A new scientific statement from the American Heart Association (AHA) focuses on equity in cardio-oncology care and research.
A “growing body of evidence” suggests that women and people from underrepresented patient groups experience disproportionately higher cardiovascular effects from new and emerging anticancer therapies, the writing group, led by Daniel Addison, MD, with the Ohio State University, Columbus, points out.
For example, women appear to be at higher risk of immune checkpoint inhibitor–related toxicities, whereas Black patients with cancer face up to a threefold higher risk of cardiotoxicity with anticancer therapies.
With reduced screening and delayed preventive measures, Hispanic patients have more complex heart disease, cancer is diagnosed at later stages, and they receive more cardiotoxic regimens because of a lack of eligibility for novel treatments. Ultimately, this contributes to a higher incidence of treatment complications, cardiac dysfunction, and adverse patient outcomes for this patient group, they write.
Although no studies have specifically addressed cardio-oncology disparities in the LGBTQIA+ population, such disparities can be inferred from known cardiovascular disease and oncology disparities, the writing group notes.
These disparities are supported by “disparately high” risk of death after a cancer diagnosis among women and individuals from underrepresented groups, even after accounting for socioeconomic and behavioral patterns, they point out.
The scientific statement was published online June 28 in Circulation.
Evidence Gaps and the Path Forward
“Despite advances in strategies to limit the risks of cardiovascular events among cancer survivors, relatively limited guidance is available to address the rapidly growing problem of disparate cardiotoxic risks among women and underrepresented patient populations,” the writing group says.
Decentralized and sporadic evaluations have led to a lack of consensus on the definitions, investigations, and potential optimal strategies to address disparate cardiotoxicity with contemporary cancer immunotherapy, as well as biologic and cytotoxic therapies, they note.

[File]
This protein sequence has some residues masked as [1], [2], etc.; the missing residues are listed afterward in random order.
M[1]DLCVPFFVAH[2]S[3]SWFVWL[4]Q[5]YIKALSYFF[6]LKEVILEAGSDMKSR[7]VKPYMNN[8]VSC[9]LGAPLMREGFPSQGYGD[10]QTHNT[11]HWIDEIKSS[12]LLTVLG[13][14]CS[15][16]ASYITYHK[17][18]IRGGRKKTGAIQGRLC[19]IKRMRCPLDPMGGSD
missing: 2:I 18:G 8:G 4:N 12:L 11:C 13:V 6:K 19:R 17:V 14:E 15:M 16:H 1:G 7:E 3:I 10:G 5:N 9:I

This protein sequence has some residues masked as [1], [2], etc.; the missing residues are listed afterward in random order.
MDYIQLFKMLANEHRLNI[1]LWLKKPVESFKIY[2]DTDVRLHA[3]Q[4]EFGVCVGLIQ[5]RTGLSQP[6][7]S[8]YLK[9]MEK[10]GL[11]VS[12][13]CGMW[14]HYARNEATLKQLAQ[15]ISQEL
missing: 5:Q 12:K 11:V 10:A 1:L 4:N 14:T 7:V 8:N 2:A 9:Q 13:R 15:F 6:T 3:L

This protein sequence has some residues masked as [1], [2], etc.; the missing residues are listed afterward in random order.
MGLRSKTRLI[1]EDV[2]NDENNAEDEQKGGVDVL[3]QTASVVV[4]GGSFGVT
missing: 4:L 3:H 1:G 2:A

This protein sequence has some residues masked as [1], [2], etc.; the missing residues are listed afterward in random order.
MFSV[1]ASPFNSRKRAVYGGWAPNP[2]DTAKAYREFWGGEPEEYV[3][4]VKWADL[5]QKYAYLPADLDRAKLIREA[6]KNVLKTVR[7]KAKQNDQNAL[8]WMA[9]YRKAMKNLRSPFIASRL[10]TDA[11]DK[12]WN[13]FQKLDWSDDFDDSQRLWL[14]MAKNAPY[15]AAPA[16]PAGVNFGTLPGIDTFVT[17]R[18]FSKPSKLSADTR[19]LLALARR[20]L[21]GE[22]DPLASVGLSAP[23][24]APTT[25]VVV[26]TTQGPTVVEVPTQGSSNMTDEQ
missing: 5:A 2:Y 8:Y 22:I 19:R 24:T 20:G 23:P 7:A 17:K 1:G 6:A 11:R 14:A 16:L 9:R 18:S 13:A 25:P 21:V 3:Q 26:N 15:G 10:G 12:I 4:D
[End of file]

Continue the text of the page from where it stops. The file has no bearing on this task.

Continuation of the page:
They say caution is needed when interpreting clinical trial data about cardiotoxicity and in generalizing the results because people from diverse racial and ethnic groups have not been well represented in many trials.
The writing group outlines key evidence gaps and future research directions for addressing cardio-oncology disparities, as well as strategies to improve equity in cardio-oncology care and research.
These include the following:
Identifying specific predictive factors of long-term cardiotoxic risk with targeted and immune-based cancer therapies in women and underrepresented populations;
Investigating biological mechanisms that may underlie differences in cardiotoxicities between different patient groups;
Developing personalized cardioprotection strategies that integrate biological, genetic, and social determinant markers;
Intentionally diversifying clinical trials and identifying optimal strategies to improve representation in cancer clinical trials;
Determining the role of technology, such as artificial intelligence, in improving cardiotoxicity disparities.
“Conscientiously leveraging technology and designing trials with outcomes related to these issues in practice (considering feasibility and cost) will critically accelerate the field of cardio-oncology in the 21st century. With tangible goals, we can improve health inequities in cardio-oncology,” the writing group says.
The research had no commercial funding. A list of disclosures for the writing group is available with the original article.
Circulation. Published online June 28, 2023. Abstract
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